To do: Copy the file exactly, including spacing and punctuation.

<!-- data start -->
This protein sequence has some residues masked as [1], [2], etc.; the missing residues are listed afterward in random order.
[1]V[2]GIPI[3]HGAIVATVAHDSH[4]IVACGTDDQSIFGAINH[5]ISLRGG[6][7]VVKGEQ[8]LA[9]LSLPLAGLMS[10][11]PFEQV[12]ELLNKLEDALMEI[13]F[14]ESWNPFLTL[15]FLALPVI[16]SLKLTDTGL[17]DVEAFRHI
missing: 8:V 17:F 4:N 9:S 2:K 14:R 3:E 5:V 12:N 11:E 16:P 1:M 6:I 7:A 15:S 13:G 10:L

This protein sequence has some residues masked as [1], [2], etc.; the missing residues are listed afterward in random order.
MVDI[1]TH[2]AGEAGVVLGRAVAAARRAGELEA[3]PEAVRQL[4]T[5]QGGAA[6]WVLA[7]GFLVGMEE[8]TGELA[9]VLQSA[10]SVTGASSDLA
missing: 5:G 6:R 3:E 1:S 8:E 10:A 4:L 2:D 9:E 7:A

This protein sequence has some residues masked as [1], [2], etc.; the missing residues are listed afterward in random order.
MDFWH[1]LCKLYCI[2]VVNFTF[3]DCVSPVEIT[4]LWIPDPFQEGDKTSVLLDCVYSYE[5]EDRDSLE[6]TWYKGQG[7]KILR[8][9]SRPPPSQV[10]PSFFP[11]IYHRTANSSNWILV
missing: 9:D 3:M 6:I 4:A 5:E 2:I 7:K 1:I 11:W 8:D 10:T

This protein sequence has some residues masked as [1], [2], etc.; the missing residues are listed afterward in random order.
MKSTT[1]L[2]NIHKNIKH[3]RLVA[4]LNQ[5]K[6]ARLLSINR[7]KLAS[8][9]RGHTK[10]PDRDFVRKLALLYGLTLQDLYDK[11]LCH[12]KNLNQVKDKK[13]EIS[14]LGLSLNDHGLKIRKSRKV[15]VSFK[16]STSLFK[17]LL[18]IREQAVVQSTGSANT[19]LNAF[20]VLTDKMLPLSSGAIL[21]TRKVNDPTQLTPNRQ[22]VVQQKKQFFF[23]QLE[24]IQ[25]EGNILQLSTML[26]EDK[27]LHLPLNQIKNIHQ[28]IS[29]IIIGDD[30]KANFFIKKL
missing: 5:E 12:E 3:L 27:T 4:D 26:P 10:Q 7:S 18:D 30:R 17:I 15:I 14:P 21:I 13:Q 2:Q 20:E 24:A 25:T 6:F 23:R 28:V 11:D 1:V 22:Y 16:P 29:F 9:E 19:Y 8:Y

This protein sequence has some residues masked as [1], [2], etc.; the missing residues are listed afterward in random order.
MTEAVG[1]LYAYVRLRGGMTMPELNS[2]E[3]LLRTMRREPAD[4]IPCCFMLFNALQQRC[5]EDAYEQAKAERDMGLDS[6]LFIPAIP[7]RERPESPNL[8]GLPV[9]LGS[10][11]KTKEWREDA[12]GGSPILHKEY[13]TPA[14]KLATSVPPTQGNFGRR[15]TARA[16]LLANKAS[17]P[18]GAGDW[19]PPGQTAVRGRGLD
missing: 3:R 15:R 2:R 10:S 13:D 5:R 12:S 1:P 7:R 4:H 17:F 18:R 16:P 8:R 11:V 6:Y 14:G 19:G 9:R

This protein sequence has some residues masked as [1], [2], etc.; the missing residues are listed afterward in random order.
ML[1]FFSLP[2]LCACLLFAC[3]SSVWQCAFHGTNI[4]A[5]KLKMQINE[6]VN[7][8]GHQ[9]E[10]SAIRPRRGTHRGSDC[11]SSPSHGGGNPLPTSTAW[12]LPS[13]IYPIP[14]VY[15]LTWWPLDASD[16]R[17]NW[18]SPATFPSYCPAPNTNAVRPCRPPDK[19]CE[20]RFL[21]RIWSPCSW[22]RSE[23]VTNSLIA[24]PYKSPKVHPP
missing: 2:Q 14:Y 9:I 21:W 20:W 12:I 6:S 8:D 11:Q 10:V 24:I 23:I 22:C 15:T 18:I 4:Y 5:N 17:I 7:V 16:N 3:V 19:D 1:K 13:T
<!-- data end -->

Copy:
This protein sequence has some residues masked as [1], [2], etc.; the missing residues are listed afterward in random order.
[1]V[2]GIPI[3]HGAIVATVAHDSH[4]IVACGTDDQSIFGAINH[5]ISLRGG[6][7]VVKGEQ[8]LA[9]LSLPLAGLMS[10][11]PFEQV[12]ELLNKLEDALMEI[13]F[14]ESWNPFLTL[15]FLALPVI[16]SLKLTDTGL[17]DVEAFRHI
missing: 8:V 17:F 4:N 9:S 2:K 14:R 3:E 5:V 12:N 11:E 16:P 1:M 6:I 7:A 15:S 13:G 10:L

This protein sequence has some residues masked as [1], [2], etc.; the missing residues are listed afterward in random order.
MVDI[1]TH[2]AGEAGVVLGRAVAAARRAGELEA[3]PEAVRQL[4]T[5]QGGAA[6]WVLA[7]GFLVGMEE[8]TGELA[9]VLQSA[10]SVTGASSDLA
missing: 5:G 6:R 3:E 1:S 8:E 10:A 4:L 2:D 9:E 7:A

This protein sequence has some residues masked as [1], [2], etc.; the missing residues are listed afterward in random order.
MDFWH[1]LCKLYCI[2]VVNFTF[3]DCVSPVEIT[4]LWIPDPFQEGDKTSVLLDCVYSYE[5]EDRDSLE[6]TWYKGQG[7]KILR[8][9]SRPPPSQV[10]PSFFP[11]IYHRTANSSNWILV
missing: 9:D 3:M 6:I 4:A 5:E 2:I 7:K 1:I 11:W 8:D 10:T

This protein sequence has some residues masked as [1], [2], etc.; the missing residues are listed afterward in random order.
MKSTT[1]L[2]NIHKNIKH[3]RLVA[4]LNQ[5]K[6]ARLLSINR[7]KLAS[8][9]RGHTK[10]PDRDFVRKLALLYGLTLQDLYDK[11]LCH[12]KNLNQVKDKK[13]EIS[14]LGLSLNDHGLKIRKSRKV[15]VSFK[16]STSLFK[17]LL[18]IREQAVVQSTGSANT[19]LNAF[20]VLTDKMLPLSSGAIL[21]TRKVNDPTQLTPNRQ[22]VVQQKKQFFF[23]QLE[24]IQ[25]EGNILQLSTML[26]EDK[27]LHLPLNQIKNIHQ[28]IS[29]IIIGDD[30]KANFFIKKL
missing: 5:E 12:E 3:L 27:T 4:D 26:P 10:Q 7:S 18:D 30:R 17:I 15:I 14:P 21:I 13:Q 2:Q 20:E 24:A 25:T 6:F 23:R 28:V 11:D 1:V 22:Y 16:P 29:F 9:E 19:Y 8:Y

This protein sequence has some residues masked as [1], [2], etc.; the missing residues are listed afterward in random order.
MTEAVG[1]LYAYVRLRGGMTMPELNS[2]E[3]LLRTMRREPAD[4]IPCCFMLFNALQQRC[5]EDAYEQAKAERDMGLDS[6]LFIPAIP[7]RERPESPNL[8]GLPV[9]LGS[10][11]KTKEWREDA[12]GGSPILHKEY[13]TPA[14]KLATSVPPTQGNFGRR[15]TARA[16]LLANKAS[17]P[18]GAGDW[19]PPGQTAVRGRGLD
missing: 3:R 15:R 2:R 10:S 13:D 5:R 12:S 1:P 7:R 4:H 17:F 18:R 16:P 8:R 11:V 6:Y 14:G 19:G 9:R

This protein sequence has some residues masked as [1], [2], etc.; the missing residues are listed afterward in random order.
ML[1]FFSLP[2]LCACLLFAC[3]SSVWQCAFHGTNI[4]A[5]KLKMQINE[6]VN[7][8]GHQ[9]E[10]SAIRPRRGTHRGSDC[11]SSPSHGGGNPLPTSTAW[12]LPS[13]IYPIP[14]VY[15]LTWWPLDASD[16]R[17]NW[18]SPATFPSYCPAPNTNAVRPCRPPDK[19]CE[20]RFL[21]RIWSPCSW[22]RSE[23]VTNSLIA[24]PYKSPKVHPP
missing: 2:Q 14:Y 9:I 21:W 20:W 12:I 6:S 8:D 11:Q 10:V 24:I 23:I 22:C 15:T 18:I 4:Y 5:N 17:I 7:V 16:N 3:V 19:D 1:K 13:T